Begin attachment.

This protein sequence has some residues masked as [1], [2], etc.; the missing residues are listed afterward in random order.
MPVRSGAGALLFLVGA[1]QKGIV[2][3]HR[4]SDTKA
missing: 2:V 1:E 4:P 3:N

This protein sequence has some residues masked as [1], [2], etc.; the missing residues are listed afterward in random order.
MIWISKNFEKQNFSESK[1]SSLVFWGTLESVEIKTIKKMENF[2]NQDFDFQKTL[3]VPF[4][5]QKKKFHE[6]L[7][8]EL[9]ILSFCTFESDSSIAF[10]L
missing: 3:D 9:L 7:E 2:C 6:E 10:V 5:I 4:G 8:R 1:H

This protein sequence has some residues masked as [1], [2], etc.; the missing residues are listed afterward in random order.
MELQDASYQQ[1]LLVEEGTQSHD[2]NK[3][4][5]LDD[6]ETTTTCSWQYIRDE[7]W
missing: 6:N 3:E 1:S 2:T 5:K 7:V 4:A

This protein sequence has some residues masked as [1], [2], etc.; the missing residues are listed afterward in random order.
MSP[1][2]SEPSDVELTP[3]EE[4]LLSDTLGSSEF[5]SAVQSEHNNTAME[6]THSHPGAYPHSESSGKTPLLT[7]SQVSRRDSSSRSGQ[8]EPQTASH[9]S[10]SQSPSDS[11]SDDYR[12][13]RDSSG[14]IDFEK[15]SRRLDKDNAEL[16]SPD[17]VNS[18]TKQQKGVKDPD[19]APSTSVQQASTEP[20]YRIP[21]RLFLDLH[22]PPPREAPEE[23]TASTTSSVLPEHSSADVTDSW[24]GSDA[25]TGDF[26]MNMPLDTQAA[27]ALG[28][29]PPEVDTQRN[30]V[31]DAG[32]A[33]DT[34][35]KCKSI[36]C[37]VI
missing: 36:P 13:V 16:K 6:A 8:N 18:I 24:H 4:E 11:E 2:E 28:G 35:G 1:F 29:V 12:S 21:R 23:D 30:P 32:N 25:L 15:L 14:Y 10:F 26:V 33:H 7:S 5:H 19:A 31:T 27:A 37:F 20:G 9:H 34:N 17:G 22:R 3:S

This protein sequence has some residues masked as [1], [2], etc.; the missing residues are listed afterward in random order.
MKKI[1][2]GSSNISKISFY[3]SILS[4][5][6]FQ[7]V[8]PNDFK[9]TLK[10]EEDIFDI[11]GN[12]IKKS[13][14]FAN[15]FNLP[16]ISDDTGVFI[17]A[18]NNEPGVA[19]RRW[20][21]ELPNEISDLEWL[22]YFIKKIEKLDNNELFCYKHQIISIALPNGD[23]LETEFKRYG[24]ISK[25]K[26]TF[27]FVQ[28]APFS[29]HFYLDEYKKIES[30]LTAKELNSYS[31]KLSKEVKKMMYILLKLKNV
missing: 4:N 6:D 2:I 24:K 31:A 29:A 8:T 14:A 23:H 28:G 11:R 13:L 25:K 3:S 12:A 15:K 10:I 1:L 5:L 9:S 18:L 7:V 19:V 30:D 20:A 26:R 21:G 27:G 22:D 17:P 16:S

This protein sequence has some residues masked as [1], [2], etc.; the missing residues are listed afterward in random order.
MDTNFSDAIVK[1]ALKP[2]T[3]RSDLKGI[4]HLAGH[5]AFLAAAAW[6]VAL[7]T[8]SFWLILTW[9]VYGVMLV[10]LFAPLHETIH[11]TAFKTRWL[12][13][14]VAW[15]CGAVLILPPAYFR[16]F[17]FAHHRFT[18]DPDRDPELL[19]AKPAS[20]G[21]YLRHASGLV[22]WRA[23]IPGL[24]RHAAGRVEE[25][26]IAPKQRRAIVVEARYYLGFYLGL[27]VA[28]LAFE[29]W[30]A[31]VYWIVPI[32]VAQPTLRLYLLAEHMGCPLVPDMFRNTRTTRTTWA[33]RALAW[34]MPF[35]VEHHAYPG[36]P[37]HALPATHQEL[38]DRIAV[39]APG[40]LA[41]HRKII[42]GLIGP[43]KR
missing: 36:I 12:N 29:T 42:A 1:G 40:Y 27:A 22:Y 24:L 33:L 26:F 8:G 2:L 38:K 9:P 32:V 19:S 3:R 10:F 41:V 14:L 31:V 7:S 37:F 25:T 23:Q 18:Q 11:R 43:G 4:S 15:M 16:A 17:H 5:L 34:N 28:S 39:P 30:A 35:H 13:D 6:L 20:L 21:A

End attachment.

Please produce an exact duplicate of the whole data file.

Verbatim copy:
This protein sequence has some residues masked as [1], [2], etc.; the missing residues are listed afterward in random order.
MPVRSGAGALLFLVGA[1]QKGIV[2][3]HR[4]SDTKA
missing: 2:V 1:E 4:P 3:N

This protein sequence has some residues masked as [1], [2], etc.; the missing residues are listed afterward in random order.
MIWISKNFEKQNFSESK[1]SSLVFWGTLESVEIKTIKKMENF[2]NQDFDFQKTL[3]VPF[4][5]QKKKFHE[6]L[7][8]EL[9]ILSFCTFESDSSIAF[10]L
missing: 3:D 9:L 7:E 2:C 6:E 10:V 5:I 4:G 8:R 1:H

This protein sequence has some residues masked as [1], [2], etc.; the missing residues are listed afterward in random order.
MELQDASYQQ[1]LLVEEGTQSHD[2]NK[3][4][5]LDD[6]ETTTTCSWQYIRDE[7]W
missing: 6:N 3:E 1:S 2:T 5:K 7:V 4:A

This protein sequence has some residues masked as [1], [2], etc.; the missing residues are listed afterward in random order.
MSP[1][2]SEPSDVELTP[3]EE[4]LLSDTLGSSEF[5]SAVQSEHNNTAME[6]THSHPGAYPHSESSGKTPLLT[7]SQVSRRDSSSRSGQ[8]EPQTASH[9]S[10]SQSPSDS[11]SDDYR[12][13]RDSSG[14]IDFEK[15]SRRLDKDNAEL[16]SPD[17]VNS[18]TKQQKGVKDPD[19]APSTSVQQASTEP[20]YRIP[21]RLFLDLH[22]PPPREAPEE[23]TASTTSSVLPEHSSADVTDSW[24]GSDA[25]TGDF[26]MNMPLDTQAA[27]ALG[28][29]PPEVDTQRN[30]V[31]DAG[32]A[33]DT[34][35]KCKSI[36]C[37]VI
missing: 36:P 13:V 16:K 6:A 8:N 18:I 24:H 4:E 11:E 2:E 28:G 35:G 1:F 29:V 12:S 21:R 23:D 30:P 32:N 25:L 15:L 14:Y 10:F 26:V 33:H 7:S 5:H 19:A 31:T 27:A 37:F 20:G 9:H 34:N 17:G 22:R 3:S

This protein sequence has some residues masked as [1], [2], etc.; the missing residues are listed afterward in random order.
MKKI[1][2]GSSNISKISFY[3]SILS[4][5][6]FQ[7]V[8]PNDFK[9]TLK[10]EEDIFDI[11]GN[12]IKKS[13][14]FAN[15]FNLP[16]ISDDTGVFI[17]A[18]NNEPGVA[19]RRW[20][21]ELPNEISDLEWL[22]YFIKKIEKLDNNELFCYKHQIISIALPNGD[23]LETEFKRYG[24]ISK[25]K[26]TF[27]FVQ[28]APFS[29]HFYLDEYKKIES[30]LTAKELNSYS[31]KLSKEVKKMMYILLKLKNV
missing: 4:N 6:D 2:I 24:K 31:A 29:A 8:T 14:A 23:H 28:G 11:R 13:L 25:K 3:S 12:A 15:K 10:I 1:L 5:L 9:S 18:L 7:V 19:V 30:D 20:A 26:R 21:G 27:G 22:D 17:P 16:S

This protein sequence has some residues masked as [1], [2], etc.; the missing residues are listed afterward in random order.
MDTNFSDAIVK[1]ALKP[2]T[3]RSDLKGI[4]HLAGH[5]AFLAAAAW[6]VAL[7]T[8]SFWLILTW[9]VYGVMLV[10]LFAPLHETIH[11]TAFKTRWL[12][13][14]VAW[15]CGAVLILPPAYFR[16]F[17]FAHHRFT[18]DPDRDPELL[19]AKPAS[20]G[21]YLRHASGLV[22]WRA[23]IPGL[24]RHAAGRVEE[25][26]IAPKQRRAIVVEARYYLGFYLGL[27]VA[28]LAFE[29]W[30]A[31]VYWIVPI[32]VAQPTLRLYLLAEHMGCPLVPDMFRNTRTTRTTWA[33]RALAW[34]MPF[35]VEHHAYPG[36]P[37]HALPATHQEL[38]DRIAV[39]APG[40]LA[41]HRKII[42]GLIGP[43]KR
missing: 36:I 12:N 29:T 42:A 1:G 40:Y 27:A 22:Y 24:L 33:L 26:F 8:G 2:L 38:K 9:P 32:V 19:S 3:R 10:F 41:V 14:L 31:V 7:S 37:F 25:T 23:Q 18:Q 11:R 43:G 4:S 15:M 16:A 17:H 5:L 34:N 28:S 39:P 30:A 35:H 13:D 6:L 20:L 21:A